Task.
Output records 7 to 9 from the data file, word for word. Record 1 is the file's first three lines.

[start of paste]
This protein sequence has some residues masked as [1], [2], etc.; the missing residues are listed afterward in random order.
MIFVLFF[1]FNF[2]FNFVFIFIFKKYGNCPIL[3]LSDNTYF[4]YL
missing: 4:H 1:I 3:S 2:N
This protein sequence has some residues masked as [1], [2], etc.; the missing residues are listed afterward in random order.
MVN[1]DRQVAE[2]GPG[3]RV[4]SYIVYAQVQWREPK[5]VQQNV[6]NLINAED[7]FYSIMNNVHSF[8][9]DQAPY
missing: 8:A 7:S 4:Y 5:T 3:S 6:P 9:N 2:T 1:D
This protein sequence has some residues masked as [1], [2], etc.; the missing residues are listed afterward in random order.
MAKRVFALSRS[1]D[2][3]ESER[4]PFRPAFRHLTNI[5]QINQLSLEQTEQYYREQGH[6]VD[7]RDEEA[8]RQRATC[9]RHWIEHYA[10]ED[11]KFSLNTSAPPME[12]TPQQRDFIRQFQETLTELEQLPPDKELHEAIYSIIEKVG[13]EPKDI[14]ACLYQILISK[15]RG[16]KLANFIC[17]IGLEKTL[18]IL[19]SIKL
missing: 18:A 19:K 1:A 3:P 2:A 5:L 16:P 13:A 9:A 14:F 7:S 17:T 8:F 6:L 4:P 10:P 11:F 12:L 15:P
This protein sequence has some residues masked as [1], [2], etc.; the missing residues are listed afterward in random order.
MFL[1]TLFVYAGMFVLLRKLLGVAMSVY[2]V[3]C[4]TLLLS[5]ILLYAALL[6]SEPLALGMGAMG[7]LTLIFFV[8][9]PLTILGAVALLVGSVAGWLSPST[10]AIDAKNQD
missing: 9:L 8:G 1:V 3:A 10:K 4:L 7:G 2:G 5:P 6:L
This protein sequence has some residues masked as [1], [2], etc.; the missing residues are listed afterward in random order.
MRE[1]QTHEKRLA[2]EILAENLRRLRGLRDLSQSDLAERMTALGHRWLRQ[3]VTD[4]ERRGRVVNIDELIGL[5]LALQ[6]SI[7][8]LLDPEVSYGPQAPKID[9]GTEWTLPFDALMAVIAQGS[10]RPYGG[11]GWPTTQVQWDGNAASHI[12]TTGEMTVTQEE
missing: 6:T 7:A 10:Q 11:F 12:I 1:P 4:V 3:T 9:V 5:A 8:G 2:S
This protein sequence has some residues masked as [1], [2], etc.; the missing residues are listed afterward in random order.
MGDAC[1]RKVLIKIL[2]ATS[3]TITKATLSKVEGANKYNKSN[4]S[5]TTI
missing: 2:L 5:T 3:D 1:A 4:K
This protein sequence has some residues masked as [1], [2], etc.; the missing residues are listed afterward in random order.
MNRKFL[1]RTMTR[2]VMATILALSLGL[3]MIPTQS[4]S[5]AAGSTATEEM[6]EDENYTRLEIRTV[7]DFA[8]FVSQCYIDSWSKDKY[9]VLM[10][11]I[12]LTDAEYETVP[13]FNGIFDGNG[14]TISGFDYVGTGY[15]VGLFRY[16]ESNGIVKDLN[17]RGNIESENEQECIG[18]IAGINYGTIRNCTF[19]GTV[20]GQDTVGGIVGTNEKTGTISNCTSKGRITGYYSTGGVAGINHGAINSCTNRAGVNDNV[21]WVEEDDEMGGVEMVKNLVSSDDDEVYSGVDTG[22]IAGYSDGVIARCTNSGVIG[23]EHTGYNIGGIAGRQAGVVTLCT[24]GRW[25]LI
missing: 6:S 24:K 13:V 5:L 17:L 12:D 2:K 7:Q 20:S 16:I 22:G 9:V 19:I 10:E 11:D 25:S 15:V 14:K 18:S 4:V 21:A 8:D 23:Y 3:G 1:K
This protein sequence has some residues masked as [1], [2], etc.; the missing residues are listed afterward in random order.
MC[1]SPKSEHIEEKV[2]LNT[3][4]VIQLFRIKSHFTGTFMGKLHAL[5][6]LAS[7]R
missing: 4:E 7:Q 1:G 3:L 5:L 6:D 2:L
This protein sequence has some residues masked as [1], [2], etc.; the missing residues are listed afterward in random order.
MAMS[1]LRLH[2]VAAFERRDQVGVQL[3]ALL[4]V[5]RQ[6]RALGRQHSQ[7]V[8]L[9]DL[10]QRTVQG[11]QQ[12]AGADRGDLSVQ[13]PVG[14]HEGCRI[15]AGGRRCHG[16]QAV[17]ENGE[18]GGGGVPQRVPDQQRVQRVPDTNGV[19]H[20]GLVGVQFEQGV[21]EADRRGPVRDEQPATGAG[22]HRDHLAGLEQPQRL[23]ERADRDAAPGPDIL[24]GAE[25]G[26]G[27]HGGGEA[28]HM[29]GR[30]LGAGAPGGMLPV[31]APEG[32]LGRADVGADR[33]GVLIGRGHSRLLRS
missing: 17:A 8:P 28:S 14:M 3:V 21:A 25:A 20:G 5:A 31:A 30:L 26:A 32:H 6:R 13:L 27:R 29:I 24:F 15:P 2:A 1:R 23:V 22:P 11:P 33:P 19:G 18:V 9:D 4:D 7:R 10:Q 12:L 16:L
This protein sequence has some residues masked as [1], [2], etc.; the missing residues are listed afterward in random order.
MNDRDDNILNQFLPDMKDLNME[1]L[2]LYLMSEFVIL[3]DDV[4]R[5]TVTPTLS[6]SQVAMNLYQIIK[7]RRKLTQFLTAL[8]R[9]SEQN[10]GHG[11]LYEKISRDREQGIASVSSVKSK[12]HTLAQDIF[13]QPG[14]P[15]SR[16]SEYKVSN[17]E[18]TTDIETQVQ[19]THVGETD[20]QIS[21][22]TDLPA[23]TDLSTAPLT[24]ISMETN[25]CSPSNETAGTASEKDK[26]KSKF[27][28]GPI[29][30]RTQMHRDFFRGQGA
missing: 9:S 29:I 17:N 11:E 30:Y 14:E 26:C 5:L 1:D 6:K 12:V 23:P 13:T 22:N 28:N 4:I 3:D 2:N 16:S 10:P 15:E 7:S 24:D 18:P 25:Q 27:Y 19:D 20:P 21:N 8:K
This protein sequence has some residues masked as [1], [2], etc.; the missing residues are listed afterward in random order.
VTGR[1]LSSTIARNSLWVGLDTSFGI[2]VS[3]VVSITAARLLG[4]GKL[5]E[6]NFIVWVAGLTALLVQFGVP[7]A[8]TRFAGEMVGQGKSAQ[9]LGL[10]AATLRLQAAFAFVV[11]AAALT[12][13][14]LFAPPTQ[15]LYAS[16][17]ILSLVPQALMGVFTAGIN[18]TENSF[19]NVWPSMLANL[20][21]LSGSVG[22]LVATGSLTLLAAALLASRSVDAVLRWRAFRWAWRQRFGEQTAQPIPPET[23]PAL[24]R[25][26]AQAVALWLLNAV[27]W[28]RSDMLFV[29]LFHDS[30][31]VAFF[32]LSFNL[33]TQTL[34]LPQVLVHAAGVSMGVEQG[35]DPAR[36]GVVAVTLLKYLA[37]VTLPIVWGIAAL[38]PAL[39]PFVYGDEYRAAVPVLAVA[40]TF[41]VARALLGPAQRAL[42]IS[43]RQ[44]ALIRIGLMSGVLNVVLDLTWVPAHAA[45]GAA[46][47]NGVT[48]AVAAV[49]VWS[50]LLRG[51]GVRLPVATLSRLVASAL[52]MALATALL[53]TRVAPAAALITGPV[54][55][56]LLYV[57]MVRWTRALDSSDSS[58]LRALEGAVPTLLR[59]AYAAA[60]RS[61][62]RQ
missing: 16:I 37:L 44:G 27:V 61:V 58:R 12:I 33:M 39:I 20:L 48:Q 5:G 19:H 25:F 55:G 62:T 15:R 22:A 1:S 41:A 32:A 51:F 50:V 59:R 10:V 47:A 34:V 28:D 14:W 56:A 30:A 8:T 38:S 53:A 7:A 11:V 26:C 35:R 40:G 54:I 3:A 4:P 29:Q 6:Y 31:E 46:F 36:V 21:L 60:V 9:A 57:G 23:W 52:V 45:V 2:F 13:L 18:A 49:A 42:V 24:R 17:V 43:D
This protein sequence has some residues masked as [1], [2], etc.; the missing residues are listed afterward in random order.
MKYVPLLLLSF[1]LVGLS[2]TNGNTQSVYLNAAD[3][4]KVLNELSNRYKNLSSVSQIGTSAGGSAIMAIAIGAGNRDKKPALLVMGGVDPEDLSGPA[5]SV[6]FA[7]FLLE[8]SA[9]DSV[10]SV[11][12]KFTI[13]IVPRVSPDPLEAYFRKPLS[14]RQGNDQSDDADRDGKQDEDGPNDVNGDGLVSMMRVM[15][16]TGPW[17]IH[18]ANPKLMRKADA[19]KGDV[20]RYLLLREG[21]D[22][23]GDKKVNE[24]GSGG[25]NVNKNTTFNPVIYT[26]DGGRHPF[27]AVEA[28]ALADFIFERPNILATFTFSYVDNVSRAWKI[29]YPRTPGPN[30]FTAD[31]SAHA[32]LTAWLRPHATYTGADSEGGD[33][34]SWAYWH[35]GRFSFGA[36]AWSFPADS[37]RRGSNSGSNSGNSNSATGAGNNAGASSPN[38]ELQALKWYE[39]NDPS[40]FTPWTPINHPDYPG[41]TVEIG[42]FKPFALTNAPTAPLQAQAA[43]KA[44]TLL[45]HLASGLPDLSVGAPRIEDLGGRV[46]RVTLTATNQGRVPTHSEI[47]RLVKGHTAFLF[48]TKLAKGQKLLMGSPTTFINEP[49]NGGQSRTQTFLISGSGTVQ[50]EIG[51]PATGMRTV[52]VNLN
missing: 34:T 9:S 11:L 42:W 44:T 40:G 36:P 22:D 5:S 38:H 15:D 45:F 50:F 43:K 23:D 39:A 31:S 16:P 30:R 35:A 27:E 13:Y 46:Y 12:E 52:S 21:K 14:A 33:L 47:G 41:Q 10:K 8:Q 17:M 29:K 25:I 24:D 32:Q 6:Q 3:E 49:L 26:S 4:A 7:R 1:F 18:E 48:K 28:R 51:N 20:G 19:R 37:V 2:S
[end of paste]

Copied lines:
This protein sequence has some residues masked as [1], [2], etc.; the missing residues are listed afterward in random order.
MNRKFL[1]RTMTR[2]VMATILALSLGL[3]MIPTQS[4]S[5]AAGSTATEEM[6]EDENYTRLEIRTV[7]DFA[8]FVSQCYIDSWSKDKY[9]VLM[10][11]I[12]LTDAEYETVP[13]FNGIFDGNG[14]TISGFDYVGTGY[15]VGLFRY[16]ESNGIVKDLN[17]RGNIESENEQECIG[18]IAGINYGTIRNCTF[19]GTV[20]GQDTVGGIVGTNEKTGTISNCTSKGRITGYYSTGGVAGINHGAINSCTNRAGVNDNV[21]WVEEDDEMGGVEMVKNLVSSDDDEVYSGVDTG[22]IAGYSDGVIARCTNSGVIG[23]EHTGYNIGGIAGRQAGVVTLCT[24]GRW[25]LI
missing: 6:S 24:K 13:V 5:L 17:L 12:D 2:K 7:Q 20:S 16:I 22:G 9:V 19:I 10:E 11:D 25:S 15:V 14:K 18:S 4:V 21:A 8:D 23:Y 3:G 1:K
This protein sequence has some residues masked as [1], [2], etc.; the missing residues are listed afterward in random order.
MC[1]SPKSEHIEEKV[2]LNT[3][4]VIQLFRIKSHFTGTFMGKLHAL[5][6]LAS[7]R
missing: 4:E 7:Q 1:G 3:L 5:L 6:D 2:L
This protein sequence has some residues masked as [1], [2], etc.; the missing residues are listed afterward in random order.
MAMS[1]LRLH[2]VAAFERRDQVGVQL[3]ALL[4]V[5]RQ[6]RALGRQHSQ[7]V[8]L[9]DL[10]QRTVQG[11]QQ[12]AGADRGDLSVQ[13]PVG[14]HEGCRI[15]AGGRRCHG[16]QAV[17]ENGE[18]GGGGVPQRVPDQQRVQRVPDTNGV[19]H[20]GLVGVQFEQGV[21]EADRRGPVRDEQPATGAG[22]HRDHLAGLEQPQRL[23]ERADRDAAPGPDIL[24]GAE[25]G[26]G[27]HGGGEA[28]HM[29]GR[30]LGAGAPGGMLPV[31]APEG[32]LGRADVGADR[33]GVLIGRGHSRLLRS
missing: 17:A 8:P 28:S 14:M 3:V 21:A 25:A 20:G 5:A 31:A 30:L 26:A 32:H 6:R 13:L 27:R 29:I 24:F 15:P 2:A 1:R 23:V 22:P 11:P 33:P 19:G 18:V 9:D 4:D 7:R 10:Q 12:L 16:L